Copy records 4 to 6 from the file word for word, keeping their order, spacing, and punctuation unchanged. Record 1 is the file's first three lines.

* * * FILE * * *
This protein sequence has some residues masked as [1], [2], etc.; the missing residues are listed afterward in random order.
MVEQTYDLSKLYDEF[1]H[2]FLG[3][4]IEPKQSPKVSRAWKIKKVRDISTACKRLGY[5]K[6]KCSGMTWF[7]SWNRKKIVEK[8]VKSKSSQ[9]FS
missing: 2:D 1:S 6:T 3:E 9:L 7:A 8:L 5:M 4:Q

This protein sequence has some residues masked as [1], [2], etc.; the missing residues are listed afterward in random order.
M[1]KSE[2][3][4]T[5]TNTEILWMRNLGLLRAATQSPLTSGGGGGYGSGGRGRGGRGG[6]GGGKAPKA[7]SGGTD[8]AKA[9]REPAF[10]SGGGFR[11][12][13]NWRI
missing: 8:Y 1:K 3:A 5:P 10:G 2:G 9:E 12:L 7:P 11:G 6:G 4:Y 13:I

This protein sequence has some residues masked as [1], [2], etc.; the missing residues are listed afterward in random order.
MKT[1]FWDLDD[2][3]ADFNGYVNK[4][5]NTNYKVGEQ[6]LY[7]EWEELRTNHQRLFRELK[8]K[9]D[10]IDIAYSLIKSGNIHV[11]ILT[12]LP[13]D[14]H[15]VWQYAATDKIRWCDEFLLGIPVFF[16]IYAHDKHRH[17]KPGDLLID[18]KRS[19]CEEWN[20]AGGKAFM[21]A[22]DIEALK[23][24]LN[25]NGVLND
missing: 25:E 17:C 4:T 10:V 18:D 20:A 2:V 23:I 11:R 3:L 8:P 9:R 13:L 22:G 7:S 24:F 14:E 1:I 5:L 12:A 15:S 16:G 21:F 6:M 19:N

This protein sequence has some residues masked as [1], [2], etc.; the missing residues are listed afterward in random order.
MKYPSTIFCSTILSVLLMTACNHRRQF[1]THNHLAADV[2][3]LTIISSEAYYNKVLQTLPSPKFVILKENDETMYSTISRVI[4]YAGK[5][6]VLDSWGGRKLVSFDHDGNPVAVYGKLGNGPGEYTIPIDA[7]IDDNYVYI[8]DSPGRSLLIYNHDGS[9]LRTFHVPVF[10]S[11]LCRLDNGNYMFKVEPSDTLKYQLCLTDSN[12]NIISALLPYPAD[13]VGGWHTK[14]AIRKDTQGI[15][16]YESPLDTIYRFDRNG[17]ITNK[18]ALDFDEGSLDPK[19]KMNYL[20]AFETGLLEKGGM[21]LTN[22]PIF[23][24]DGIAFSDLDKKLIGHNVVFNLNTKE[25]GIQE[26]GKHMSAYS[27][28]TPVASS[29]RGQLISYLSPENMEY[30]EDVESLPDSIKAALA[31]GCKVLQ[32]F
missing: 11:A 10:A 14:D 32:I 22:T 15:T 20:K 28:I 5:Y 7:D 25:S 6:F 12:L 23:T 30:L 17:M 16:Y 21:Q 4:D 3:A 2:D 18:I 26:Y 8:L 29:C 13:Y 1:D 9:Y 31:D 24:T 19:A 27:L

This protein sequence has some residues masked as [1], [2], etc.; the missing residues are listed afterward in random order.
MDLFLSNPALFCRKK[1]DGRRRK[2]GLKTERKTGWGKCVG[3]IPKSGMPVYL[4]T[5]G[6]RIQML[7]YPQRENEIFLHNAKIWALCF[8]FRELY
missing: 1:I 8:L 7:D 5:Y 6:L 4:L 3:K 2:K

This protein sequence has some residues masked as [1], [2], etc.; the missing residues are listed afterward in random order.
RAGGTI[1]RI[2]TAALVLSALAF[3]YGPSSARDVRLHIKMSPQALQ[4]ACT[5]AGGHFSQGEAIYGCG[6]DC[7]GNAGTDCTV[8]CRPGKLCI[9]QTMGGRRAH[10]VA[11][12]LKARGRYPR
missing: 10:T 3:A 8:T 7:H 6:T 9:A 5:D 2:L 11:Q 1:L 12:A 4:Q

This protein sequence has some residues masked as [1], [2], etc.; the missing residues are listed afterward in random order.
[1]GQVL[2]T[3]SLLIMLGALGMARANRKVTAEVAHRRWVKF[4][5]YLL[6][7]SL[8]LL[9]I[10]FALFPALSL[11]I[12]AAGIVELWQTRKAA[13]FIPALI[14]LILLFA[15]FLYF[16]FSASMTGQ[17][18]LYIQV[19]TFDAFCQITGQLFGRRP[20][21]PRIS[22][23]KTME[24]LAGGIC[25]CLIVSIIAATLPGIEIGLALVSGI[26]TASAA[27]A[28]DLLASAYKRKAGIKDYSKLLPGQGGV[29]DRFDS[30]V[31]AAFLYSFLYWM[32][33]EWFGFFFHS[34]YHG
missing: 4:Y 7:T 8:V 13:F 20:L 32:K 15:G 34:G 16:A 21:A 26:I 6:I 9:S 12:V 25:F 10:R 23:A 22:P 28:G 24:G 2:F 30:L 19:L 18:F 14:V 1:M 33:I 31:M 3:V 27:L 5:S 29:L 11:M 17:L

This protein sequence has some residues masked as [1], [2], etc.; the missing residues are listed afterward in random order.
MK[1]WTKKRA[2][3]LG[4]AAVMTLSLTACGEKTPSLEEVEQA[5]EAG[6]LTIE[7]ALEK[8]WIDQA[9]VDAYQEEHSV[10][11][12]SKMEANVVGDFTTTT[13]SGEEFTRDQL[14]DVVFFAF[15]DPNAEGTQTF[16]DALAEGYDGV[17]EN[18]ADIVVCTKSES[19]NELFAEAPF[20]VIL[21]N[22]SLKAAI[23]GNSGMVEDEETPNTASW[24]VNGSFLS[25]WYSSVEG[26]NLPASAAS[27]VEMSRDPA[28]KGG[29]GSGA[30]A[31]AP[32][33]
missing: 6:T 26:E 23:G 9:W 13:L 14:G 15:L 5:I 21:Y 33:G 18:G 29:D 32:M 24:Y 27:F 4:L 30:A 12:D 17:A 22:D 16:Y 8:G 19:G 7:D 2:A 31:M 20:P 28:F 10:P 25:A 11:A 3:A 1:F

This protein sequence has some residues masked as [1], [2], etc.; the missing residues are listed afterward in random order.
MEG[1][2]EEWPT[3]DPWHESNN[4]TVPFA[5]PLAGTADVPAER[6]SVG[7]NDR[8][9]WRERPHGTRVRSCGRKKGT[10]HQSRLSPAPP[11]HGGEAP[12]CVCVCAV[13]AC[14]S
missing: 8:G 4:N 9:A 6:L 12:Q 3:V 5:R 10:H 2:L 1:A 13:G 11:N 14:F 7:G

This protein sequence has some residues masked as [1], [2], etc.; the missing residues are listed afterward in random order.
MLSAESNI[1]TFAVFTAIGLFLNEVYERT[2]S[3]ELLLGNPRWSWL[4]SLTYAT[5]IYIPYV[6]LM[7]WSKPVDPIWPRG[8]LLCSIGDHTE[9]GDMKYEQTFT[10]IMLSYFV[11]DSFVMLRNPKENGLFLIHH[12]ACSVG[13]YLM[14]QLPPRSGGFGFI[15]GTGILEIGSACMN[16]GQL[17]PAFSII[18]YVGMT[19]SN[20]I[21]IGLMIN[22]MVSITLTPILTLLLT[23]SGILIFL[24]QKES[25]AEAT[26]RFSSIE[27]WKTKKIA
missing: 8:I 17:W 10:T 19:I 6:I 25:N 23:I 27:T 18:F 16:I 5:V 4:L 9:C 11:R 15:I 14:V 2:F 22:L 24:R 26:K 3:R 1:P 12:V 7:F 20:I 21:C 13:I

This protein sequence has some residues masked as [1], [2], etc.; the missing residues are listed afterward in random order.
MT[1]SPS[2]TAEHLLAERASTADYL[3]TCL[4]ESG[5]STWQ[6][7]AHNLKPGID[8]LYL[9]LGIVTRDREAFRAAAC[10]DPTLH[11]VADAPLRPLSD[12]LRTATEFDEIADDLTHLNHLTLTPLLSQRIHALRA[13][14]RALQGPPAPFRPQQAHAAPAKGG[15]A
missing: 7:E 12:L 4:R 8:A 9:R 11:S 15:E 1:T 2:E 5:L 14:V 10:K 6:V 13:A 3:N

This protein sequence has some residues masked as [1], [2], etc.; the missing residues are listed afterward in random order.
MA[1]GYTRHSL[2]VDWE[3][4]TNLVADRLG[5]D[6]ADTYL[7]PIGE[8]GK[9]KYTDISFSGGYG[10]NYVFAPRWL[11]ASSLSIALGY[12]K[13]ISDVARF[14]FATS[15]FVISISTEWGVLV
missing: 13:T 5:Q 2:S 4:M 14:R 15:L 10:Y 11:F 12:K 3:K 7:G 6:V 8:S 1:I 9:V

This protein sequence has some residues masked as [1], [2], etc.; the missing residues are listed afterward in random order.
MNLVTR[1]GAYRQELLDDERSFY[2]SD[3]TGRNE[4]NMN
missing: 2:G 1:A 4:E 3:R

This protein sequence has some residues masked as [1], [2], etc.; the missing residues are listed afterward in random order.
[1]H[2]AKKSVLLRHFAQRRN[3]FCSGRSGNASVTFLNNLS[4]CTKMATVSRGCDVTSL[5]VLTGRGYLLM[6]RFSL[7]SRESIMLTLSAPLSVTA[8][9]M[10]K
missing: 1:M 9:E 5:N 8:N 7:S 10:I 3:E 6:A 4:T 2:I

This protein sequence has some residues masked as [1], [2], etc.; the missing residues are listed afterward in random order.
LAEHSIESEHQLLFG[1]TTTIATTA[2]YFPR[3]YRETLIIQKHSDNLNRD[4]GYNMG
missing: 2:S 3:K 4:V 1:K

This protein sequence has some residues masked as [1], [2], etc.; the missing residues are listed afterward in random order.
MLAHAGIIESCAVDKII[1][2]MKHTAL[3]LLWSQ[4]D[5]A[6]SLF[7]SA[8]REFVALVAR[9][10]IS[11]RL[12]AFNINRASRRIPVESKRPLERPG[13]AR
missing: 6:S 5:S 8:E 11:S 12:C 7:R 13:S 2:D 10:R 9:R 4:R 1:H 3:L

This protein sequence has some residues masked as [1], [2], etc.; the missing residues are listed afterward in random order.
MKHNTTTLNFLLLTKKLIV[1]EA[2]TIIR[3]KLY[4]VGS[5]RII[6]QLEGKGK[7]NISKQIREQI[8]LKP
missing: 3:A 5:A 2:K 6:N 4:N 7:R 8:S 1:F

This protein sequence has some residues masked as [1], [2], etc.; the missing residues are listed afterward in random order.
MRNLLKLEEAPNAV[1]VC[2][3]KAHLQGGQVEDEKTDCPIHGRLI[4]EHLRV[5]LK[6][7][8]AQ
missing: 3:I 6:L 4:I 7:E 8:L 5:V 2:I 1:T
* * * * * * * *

This protein sequence has some residues masked as [1], [2], etc.; the missing residues are listed afterward in random order.
MKYPSTIFCSTILSVLLMTACNHRRQF[1]THNHLAADV[2][3]LTIISSEAYYNKVLQTLPSPKFVILKENDETMYSTISRVI[4]YAGK[5][6]VLDSWGGRKLVSFDHDGNPVAVYGKLGNGPGEYTIPIDA[7]IDDNYVYI[8]DSPGRSLLIYNHDGS[9]LRTFHVPVF[10]S[11]LCRLDNGNYMFKVEPSDTLKYQLCLTDSN[12]NIISALLPYPAD[13]VGGWHTK[14]AIRKDTQGI[15][16]YESPLDTIYRFDRNG[17]ITNK[18]ALDFDEGSLDPK[19]KMNYL[20]AFETGLLEKGGM[21]LTN[22]PIF[23][24]DGIAFSDLDKKLIGHNVVFNLNTKE[25]GIQE[26]GKHMSAYS[27][28]TPVASS[29]RGQLISYLSPENMEY[30]EDVESLPDSIKAALA[31]GCKVLQ[32]F
missing: 11:A 10:A 14:D 32:I 22:T 15:T 20:K 28:I 5:Y 7:D 25:S 6:F 12:L 23:T 30:L 17:M 16:Y 21:Q 4:D 3:A 2:D 18:I 26:Y 8:L 29:C 13:Y 1:D 9:Y 31:D 24:T 19:A 27:L

This protein sequence has some residues masked as [1], [2], etc.; the missing residues are listed afterward in random order.
MDLFLSNPALFCRKK[1]DGRRRK[2]GLKTERKTGWGKCVG[3]IPKSGMPVYL[4]T[5]G[6]RIQML[7]YPQRENEIFLHNAKIWALCF[8]FRELY
missing: 1:I 8:L 7:D 5:Y 6:L 4:L 3:K 2:K

This protein sequence has some residues masked as [1], [2], etc.; the missing residues are listed afterward in random order.
RAGGTI[1]RI[2]TAALVLSALAF[3]YGPSSARDVRLHIKMSPQALQ[4]ACT[5]AGGHFSQGEAIYGCG[6]DC[7]GNAGTDCTV[8]CRPGKLCI[9]QTMGGRRAH[10]VA[11][12]LKARGRYPR
missing: 10:T 3:A 8:T 7:H 6:T 9:A 5:D 2:L 11:Q 1:L 12:A 4:Q